21 How shall he ever know well that he is and does as an officer of the government, or as a man, until he is obliged to consider whether he will treat me, his neighbor, for whom he has respect, as a neighbor and well-disposed man, or as a maniac and disturber of the peace, and see if he can get over this obstruction to his neighborlines without a ruder and more impetuous thought or speech corresponding with his action. I know this well, that if one thousand, if one hundred, if ten men whom I could name-if ten honest men onlyay, if one HONEST man, in this State of Massachusetts, ceasing to hold slaves, were actually to withdraw from this co-partnership, and be locked up in the county jail therefore, it would be the abolition of slavery in America. For it matters not how small the beginning may seem to be: what is once well done is done forever. obligedimpetuous officer treat me respect neighbor maniac disturber of the peace ruder thought HONEST man ceasing to hold slaves locked up jail well done done forever

22 I have paid no poll tax for six years. I was put into a jail once on this account, for one night; and, as I stood considering the walls of solid stone, two or three feet thick, the door of wood and iron, a foot thick, and the iron grating which strained the light, I could not help being struck with the foolishness of that institution which treated me as if I were mere flesh and blood and bones, to be locked up. I wondered that it should have concluded at length that this was the best use it could put me to, and had never thought to avail itself of my services in some way.institutionavail I paid no tax jail foolishness locked up

23 I saw that, if there was a wall of stone between me and my townsmen, there was a still more difficult one to climb or break through before they could get to be as free as I was. I did not for a moment feel confined, and the walls seemed a great waste of stone and mortar. I felt as if I alone of all my townsmen had paid my tax. They plainly did not know how to treat me, but behaved like persons who are underbred. In every threat and in every compliment there was a blunder; for they thought that my chief desire was to stand the other side of that stone wall.underbred wall of stone they as free as I wasconfined I alone paid how to treat me behaved desire stone wall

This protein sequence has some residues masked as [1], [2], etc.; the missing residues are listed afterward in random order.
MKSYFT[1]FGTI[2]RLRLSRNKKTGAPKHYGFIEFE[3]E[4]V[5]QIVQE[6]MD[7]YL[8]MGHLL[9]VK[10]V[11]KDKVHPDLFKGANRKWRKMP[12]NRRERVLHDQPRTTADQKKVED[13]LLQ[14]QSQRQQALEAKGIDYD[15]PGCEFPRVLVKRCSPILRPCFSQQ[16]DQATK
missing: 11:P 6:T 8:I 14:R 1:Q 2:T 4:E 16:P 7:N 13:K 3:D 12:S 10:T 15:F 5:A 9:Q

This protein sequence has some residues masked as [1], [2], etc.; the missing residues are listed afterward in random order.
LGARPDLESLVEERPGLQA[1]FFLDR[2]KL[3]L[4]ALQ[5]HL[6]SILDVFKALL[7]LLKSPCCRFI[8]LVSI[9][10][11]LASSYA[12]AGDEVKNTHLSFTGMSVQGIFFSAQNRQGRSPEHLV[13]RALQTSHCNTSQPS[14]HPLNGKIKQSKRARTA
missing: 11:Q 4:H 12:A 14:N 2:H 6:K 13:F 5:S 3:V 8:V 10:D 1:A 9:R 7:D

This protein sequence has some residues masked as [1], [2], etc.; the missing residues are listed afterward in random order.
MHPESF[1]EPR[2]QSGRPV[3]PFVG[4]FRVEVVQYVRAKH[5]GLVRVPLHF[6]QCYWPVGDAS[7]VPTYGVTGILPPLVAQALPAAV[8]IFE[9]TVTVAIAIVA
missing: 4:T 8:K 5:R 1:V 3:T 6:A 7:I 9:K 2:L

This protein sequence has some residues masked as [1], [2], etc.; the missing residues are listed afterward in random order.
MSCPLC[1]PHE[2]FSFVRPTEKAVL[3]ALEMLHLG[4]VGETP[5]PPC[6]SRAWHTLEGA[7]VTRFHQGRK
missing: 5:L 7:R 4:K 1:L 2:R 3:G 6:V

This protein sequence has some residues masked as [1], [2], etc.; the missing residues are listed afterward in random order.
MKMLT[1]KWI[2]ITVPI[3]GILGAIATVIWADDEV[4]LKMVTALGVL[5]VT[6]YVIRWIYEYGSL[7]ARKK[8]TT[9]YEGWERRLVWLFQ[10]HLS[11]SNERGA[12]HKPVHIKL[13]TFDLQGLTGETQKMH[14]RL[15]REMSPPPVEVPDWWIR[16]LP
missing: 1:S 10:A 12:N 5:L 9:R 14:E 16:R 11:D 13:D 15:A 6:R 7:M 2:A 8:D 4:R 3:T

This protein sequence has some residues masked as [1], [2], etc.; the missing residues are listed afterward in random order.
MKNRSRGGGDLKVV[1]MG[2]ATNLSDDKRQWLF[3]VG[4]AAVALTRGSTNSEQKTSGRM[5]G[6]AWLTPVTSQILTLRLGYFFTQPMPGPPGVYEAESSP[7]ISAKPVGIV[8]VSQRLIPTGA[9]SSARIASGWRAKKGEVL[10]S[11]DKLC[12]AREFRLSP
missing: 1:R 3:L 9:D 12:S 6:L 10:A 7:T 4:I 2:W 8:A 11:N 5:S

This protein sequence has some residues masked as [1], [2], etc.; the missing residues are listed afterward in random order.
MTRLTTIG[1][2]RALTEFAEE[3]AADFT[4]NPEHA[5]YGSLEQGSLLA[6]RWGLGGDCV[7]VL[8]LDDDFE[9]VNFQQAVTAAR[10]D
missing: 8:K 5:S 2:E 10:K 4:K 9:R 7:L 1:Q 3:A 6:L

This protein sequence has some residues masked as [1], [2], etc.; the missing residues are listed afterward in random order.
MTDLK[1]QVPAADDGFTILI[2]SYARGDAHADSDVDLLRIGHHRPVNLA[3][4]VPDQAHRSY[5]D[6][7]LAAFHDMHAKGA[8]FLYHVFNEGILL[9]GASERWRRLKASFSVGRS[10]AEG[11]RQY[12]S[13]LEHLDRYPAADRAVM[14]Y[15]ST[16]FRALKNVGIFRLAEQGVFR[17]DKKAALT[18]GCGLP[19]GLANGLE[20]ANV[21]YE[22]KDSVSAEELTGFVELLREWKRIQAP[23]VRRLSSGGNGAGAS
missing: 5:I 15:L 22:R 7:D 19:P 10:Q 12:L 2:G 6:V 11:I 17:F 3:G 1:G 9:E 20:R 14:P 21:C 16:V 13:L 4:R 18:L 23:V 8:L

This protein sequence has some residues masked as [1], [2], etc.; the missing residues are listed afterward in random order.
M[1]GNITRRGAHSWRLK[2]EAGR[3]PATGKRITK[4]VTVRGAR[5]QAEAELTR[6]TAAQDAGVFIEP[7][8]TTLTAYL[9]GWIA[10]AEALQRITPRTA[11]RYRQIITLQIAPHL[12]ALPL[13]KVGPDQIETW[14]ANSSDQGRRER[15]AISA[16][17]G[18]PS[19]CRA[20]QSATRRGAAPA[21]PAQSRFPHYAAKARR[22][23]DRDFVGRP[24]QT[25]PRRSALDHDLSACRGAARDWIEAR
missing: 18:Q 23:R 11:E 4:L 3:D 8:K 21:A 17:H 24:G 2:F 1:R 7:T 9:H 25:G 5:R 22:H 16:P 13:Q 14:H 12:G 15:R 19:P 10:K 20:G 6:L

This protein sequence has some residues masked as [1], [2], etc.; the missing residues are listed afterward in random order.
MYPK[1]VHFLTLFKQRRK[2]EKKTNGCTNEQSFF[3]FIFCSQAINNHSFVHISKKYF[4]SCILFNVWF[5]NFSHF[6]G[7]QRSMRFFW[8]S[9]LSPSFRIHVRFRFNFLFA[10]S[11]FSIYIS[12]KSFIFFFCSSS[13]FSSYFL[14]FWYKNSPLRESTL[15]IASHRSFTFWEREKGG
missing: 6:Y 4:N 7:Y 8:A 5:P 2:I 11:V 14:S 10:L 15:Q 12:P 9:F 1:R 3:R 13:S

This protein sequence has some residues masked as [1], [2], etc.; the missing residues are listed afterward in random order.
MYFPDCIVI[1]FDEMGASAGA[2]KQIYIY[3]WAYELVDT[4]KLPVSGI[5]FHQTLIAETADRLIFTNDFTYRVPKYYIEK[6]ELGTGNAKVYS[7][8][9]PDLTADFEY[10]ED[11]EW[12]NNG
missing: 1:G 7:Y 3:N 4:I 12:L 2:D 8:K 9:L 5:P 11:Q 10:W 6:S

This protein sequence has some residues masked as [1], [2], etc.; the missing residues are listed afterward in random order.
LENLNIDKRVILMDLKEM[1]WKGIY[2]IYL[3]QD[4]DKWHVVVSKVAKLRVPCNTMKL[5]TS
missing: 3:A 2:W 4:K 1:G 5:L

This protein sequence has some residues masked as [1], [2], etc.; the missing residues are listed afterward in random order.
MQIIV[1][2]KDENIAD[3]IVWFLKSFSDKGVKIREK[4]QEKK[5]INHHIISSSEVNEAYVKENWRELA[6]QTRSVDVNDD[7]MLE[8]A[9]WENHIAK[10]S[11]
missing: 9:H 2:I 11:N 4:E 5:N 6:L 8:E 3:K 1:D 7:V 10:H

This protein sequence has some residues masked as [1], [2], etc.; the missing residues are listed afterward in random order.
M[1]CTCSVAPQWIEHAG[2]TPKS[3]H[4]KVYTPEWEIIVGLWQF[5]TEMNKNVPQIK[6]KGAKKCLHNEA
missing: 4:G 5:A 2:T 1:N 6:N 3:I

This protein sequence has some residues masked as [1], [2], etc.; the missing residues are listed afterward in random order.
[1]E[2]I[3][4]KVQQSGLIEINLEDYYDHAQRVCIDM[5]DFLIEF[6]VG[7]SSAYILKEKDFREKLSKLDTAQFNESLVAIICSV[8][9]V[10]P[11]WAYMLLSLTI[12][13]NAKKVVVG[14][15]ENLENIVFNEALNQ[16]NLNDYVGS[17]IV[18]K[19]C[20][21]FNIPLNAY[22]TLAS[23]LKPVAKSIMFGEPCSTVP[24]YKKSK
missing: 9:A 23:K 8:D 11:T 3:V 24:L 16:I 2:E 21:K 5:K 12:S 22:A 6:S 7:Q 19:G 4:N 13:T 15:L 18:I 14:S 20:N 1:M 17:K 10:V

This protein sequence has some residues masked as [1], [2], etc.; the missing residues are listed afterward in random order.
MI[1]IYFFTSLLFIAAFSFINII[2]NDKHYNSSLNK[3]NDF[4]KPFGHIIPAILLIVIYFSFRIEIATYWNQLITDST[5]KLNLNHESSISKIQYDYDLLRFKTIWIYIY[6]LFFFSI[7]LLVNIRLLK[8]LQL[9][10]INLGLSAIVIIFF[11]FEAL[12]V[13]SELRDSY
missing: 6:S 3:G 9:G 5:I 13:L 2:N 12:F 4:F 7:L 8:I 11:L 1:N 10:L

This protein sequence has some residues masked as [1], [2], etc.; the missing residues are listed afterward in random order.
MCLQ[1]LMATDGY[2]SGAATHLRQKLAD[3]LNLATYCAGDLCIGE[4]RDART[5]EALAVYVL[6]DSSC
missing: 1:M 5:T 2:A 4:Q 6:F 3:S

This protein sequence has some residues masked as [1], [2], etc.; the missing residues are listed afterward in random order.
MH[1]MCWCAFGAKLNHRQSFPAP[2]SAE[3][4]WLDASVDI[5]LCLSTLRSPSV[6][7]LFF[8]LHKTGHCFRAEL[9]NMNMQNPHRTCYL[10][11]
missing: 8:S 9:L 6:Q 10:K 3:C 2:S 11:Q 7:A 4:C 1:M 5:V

24 I could not but smile to see how industriously they locked the door on my meditations, which followed them out again without let or hindrance, and they were really all that was dangerous. As they could not reach me, they had resolved to punish my body; just as boys, if they cannot come at some person against whom they have a spite, will abuse his dog. I saw that the State was half-witted, that it was timid as a lone woman with her silver spoons, and that it did not know its friends from its foes, and I lost all my remaining respect for it, and pitied it....industriouslymeditationsspite locked the door dangerous punish my body State half-witted lost all myrespect

25 The night in prison was novel and interesting enough. The prisoners in their shirtsleeves were enjoying a chat and the evening air in the doorway, when I entered. But the jailer said, "Come, boys, it is time to lock up"; and so they dispersed, and I heard the sound of their steps returning into the hollow apartments. My room-mate was introduced to me by the jailer as "a first-rate fellow and clever man." When the door was locked, he showed me where to hang my hat, and how he managed matters there. The rooms were whitewashed once a month; and this one, at least, was the whitest, most simply furnished, and probably neatest apartment in town.novel night in prison prisoners jailer My room-mate door was locked

26 He naturally wanted to know where I came from, and what brought me there; and, when I had told him, I asked him in my turn how he came there, presuming him to be an honest man, of course; and as the world goes, I believe he was. "Why," said he, "they accuse me of burning a barn; but I never did it." As near as I could discover, he had probably gone to bed in a barn when drunk, and smoked his pipe there; and so a barn was burnt. He had the reputation of being a clever man, had been there some three months waiting for his trial to come on, and would have to wait as much longer; but he was quite domesticated and contented, since he got his board for nothing, and thought that he was well treated.presumingdomesticatedboard He wanted to know I asked him honest man accuse burning a barn drunk smoked burnt reputation clever man waiting for his trial well treated

27 He occupied one window, and I the other; and I saw that if one stayed there long, his principal business would be to look out the window. I had soon read all the tracts that were left there, and examined where former prisoners had broken out, and where a grate had been sawed off, and heard the history of the various occupants of that room; for I found that even there there was a history and a gossip which never circulated beyond the walls of the jail.circulated window if one stayed there long to look former prisoners had broken out history gossip beyond walls of the jail

28 Probably this is the only house in the town where verses are composed, which are afterward printed in a circular form, but not published. I was shown quite a long list of young men who had been detected in an attempt to escape, who avenged themselves by singing them. I pumped my fellow-prisoner as dry as I could, for fear I should never see him again; but at length he showed me which was my bed, and left me to blow out the lamp. young men escape